Here is my character template sheet I customized on Scrivener. If you don't have this application, I wish I could throw it into your computer right now, so you could get to work on it right away. But I can only send you this handy link from Literature & Latte. (It's a free trial; please take advantage! I adore Scrivener. It makes outlining and note-keeping so much easier. I'm an index-card kinda gal and this app really works for me. )


Look at all that craziness. Okay. It's not totally crazy. Actually makes some sense. Are you ready for the explanations? Here we go:

  • Establish Goals and Motivations

  • This is foremost because this is your plot-driver. Your character is nothing without desire, and your book is plotless if the character isn't wanting enough to be motivated. Establish a concrete goal and figure out why they are motivated to achieve it. 

    A motivation might be an over-protective family and the goal might be freedom to be their own person. 

    I have a character who comes from an abusive household. She wants to be independent and do her own thing but her family restricts her. The motivation might also be the conflict. It depends and that's another subject. Focus!

  • Prioritize Traits

  • You don't want an info-dump to make the reader groan and toss your book aside (or over the fence...cough). Put your character in pieces throughout your story. What trait do you want to show first? Choose wisely. The first trait is the one that'll stick to them the entire book. Like a first impression. This trait will be in their first scene. Are they a womanizer? Lazy? Hot-headed? Family-oriented? You choose. And then choose another. Remember Shrek? Your characters are onions. Make them sweet, sharp, or purple (purple poppin' everywhere today!), but peel the layers one by one, and give your reader a taste. Just a taste.

  • Believe The Lie

  • The Lie is their belief. What do they strongly believe in? What are they convinced about that is their truth?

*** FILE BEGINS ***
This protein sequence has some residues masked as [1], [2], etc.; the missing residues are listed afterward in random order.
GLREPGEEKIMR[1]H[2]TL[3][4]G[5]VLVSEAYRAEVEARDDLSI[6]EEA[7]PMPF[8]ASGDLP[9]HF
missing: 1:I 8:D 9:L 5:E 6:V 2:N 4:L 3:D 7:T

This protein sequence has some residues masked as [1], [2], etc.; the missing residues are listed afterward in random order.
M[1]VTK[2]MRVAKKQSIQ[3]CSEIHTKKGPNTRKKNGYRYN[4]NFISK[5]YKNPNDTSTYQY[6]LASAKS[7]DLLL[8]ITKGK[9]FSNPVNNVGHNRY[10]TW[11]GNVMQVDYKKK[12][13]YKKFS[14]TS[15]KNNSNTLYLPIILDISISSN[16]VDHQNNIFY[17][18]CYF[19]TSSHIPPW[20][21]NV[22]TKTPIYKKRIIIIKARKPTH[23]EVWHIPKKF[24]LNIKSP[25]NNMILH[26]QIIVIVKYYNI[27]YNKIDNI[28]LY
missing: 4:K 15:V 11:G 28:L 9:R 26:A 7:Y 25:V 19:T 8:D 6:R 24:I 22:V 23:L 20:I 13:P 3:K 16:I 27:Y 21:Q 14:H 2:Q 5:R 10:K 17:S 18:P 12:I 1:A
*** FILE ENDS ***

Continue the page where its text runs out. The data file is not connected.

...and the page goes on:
Possible Lies: 
    • all women are manipulative See-You-Next-Tuesdays
    • You can only rely on yourself
    • money brings happiness
    • people are too stupid to live independently
    • killing murderers is not murder, it's justice
    K.M. Weiland wrote an excellent post on Believing the Lie and it's where I got all the questions for it: The Lie Your Character Believes

  • Cue their "Aha" Moment

  • Characters will grow. They will change. Their belief system may be shattered. An "aha" is the moment of realization. Their Lie will be put in the spotlight and crushed before the character's eyes. Truth rises from The Lie's remains and the character sees everything, from their first scene up to the "Aha" moment. What has changed? Why? How? If your character has no "aha" moment, there is no growth, and the reader will be left empty, and your book flying over their fence.

  • Flesh Out the Face (and body...and hair)

  • I said the outside should reflect the inside. Now is the time to look at their personality through their goals and motivators, their traits, and beliefs, and consider their physical appearance. A lot of factors come into play here: their location, origin, discipline, vocation, positive or negative traits, finances, etc..

    You're not going to have a soldier with long hair and a beard (unless they're special ops) but maybe they have a tattoo that indicates something more. Or a woman who is very uptight and doesn't have a single wrinkle in her wardrobe. Maybe you have a rebel teen who can't afford a professional haircut, so they cut and dye their own hair against their parent's wishes.

    Physical descriptions are lesser priority than what will help move your story. There are a couple exceptions that I use, but they don't overrule the goals and motivations which push the characters through conflict.